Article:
There is a demand for geometric Arabic typefaces. Latin structure is more geometric and symmetrical; western world seems more progressed so Arab world assumes what western world has done ought to be right, so maybe they should copy what the west does. I actually heard in a talk in Iran "Latin typefaces become more geometric to become more legible!". So people are trying to justify this with their own fantasy. This is not only in the script, it's happening in many aspects of Arab culture. If you take a look at Arabic script before 20th century you see how this adaptation of script has creeped into the writing system. The script used to be completely different. The way to justify Geometric Latinized Arabic is to find a similar example in Arabic script, even though Kufic is the earliest form of writing and has become obsolete for writing for centuries and is being used only for decoration. But Arabs want to look modern, so calling these typefaces Kufic is sugar coating a Latinized design. So I say Noto Kufi Arabic is not Kufic at all, It's Latinized. General Arab user doesn't see this. It looks cool to them, because it looks more like Latin. I guess now you can guess why there is not much Arabized typefaces out there?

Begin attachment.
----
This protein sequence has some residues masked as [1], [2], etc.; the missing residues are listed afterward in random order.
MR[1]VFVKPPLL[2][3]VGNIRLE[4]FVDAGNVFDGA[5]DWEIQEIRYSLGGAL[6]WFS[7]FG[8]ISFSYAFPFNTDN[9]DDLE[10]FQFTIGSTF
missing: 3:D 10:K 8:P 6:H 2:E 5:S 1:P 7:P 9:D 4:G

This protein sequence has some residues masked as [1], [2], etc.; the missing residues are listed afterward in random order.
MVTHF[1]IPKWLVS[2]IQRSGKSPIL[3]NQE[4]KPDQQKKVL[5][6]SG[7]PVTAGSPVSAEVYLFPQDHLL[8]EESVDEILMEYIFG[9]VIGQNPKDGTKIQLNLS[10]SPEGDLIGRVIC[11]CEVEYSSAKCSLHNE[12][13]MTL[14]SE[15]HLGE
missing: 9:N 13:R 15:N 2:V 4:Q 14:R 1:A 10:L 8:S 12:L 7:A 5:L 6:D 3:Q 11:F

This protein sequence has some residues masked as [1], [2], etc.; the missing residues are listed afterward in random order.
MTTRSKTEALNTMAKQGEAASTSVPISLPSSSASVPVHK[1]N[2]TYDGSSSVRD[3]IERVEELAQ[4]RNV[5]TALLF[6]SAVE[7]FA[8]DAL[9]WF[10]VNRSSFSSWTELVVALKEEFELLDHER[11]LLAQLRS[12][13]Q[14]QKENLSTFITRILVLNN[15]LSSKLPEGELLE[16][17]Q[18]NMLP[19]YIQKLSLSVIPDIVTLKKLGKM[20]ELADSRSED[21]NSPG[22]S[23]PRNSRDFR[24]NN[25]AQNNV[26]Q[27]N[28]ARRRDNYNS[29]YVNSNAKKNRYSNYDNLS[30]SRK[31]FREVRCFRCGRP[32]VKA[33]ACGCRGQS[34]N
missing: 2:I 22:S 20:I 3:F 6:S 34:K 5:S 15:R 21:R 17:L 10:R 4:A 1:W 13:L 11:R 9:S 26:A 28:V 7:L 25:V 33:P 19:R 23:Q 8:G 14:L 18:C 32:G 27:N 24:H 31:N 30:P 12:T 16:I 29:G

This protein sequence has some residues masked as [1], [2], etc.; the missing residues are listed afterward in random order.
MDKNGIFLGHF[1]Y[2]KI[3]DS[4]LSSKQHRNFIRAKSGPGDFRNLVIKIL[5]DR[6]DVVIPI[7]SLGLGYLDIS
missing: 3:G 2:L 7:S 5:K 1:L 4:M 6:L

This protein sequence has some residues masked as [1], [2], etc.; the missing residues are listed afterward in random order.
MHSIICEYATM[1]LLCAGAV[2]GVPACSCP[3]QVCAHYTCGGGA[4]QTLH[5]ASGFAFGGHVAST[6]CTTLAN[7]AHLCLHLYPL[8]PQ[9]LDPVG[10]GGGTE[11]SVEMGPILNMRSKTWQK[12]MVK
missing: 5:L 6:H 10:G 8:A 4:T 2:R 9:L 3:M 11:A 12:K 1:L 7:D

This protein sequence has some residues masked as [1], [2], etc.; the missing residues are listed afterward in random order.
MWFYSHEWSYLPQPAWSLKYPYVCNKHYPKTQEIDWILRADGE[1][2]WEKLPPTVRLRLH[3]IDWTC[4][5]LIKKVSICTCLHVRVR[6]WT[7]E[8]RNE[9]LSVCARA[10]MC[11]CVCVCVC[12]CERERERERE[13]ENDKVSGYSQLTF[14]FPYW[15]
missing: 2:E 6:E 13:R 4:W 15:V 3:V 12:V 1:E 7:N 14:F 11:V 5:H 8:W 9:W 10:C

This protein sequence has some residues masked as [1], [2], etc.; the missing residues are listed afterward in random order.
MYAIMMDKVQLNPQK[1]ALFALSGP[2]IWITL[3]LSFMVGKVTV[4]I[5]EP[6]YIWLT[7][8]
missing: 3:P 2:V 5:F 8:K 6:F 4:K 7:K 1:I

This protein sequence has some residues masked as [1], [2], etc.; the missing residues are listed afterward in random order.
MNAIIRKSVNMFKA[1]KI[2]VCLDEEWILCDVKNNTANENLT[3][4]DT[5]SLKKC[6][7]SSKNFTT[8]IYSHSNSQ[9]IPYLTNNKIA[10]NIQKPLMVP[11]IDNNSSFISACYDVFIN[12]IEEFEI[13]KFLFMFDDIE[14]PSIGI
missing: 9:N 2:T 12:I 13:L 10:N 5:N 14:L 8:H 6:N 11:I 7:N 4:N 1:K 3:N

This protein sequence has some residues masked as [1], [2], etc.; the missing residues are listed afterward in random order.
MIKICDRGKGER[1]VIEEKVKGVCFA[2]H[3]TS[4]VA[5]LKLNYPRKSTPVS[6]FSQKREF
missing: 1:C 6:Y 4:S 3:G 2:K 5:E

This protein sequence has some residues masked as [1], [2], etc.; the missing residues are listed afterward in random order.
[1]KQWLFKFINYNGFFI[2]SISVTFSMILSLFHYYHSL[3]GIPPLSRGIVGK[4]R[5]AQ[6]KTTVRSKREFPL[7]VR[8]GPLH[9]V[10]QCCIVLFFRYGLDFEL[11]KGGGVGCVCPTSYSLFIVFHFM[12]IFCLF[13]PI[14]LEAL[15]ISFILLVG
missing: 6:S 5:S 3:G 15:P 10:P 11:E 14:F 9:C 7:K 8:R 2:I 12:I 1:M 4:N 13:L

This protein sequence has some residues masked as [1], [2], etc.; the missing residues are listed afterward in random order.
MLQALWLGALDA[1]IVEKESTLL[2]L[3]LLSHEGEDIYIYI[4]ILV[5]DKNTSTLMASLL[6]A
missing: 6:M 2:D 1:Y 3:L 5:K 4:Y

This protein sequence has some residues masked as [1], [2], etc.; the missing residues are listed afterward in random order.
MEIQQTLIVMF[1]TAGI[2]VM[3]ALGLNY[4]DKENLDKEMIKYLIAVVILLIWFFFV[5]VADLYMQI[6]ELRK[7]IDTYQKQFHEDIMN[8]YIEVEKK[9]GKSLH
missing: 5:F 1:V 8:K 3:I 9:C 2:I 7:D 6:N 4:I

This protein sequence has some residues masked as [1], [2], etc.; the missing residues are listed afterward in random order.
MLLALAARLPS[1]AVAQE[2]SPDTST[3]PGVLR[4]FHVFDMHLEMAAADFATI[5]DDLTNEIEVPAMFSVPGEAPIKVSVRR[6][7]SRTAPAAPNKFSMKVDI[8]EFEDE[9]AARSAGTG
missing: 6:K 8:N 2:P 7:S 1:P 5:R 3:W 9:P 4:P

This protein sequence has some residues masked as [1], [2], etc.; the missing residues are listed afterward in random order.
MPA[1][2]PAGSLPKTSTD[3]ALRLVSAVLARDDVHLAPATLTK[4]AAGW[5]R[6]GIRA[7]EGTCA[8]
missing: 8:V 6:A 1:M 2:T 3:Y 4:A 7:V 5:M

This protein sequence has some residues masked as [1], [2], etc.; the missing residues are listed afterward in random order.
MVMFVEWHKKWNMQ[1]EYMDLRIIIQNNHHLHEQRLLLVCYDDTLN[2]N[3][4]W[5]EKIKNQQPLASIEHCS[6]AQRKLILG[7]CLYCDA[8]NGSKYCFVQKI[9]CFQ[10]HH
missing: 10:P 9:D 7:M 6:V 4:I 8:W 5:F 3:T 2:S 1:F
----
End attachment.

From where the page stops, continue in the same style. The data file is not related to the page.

Noto Sans existed before the Arabic part, so Arabic is an extension to "Noto Sans", ergo this "Noto Sans"+"Arabic" naming.
I can't tell! Because it looks Latinized to me and not Kufic at all. Maybe Monolinear is more moderate?
They are stylistic features and I can't say if it affects legibility or not. The features of Naslatliq that I see are:Nathan Zimet said:I am wondering are there any specific details in the letters that give it the hint of Nastaliq? And would you say the calligraphy is beautiful and/or legible?
This is also a personal choice. In Iran readers are more used to typefaces which are now called allegedly Eurabic or Neo-Naskh or Simplified Arabic which utilize the four paradigm shapes per letter. This is also without having the ligatures in text and is only a custom and what people are used to in daily life while reading text. In Arab world it seems that readers are more used to see ligatures in text. If you take a look at newspapers of Arab and Persian world, you will pick up these features in the texts. I would go for a typeface that is well designed regardless of how it utilizes the script in conventional type systems. The curves and how letters connect to neighbors is very important. I would also prefer not very high and low horizontal (asc/des) metrics only because it doesn't appeal visually to me.When you say you would go for a Naskh typeface for scientific/scholarly use, do you mean simplified arabic (like a lot of system fonts) or a naskh with traditional forms?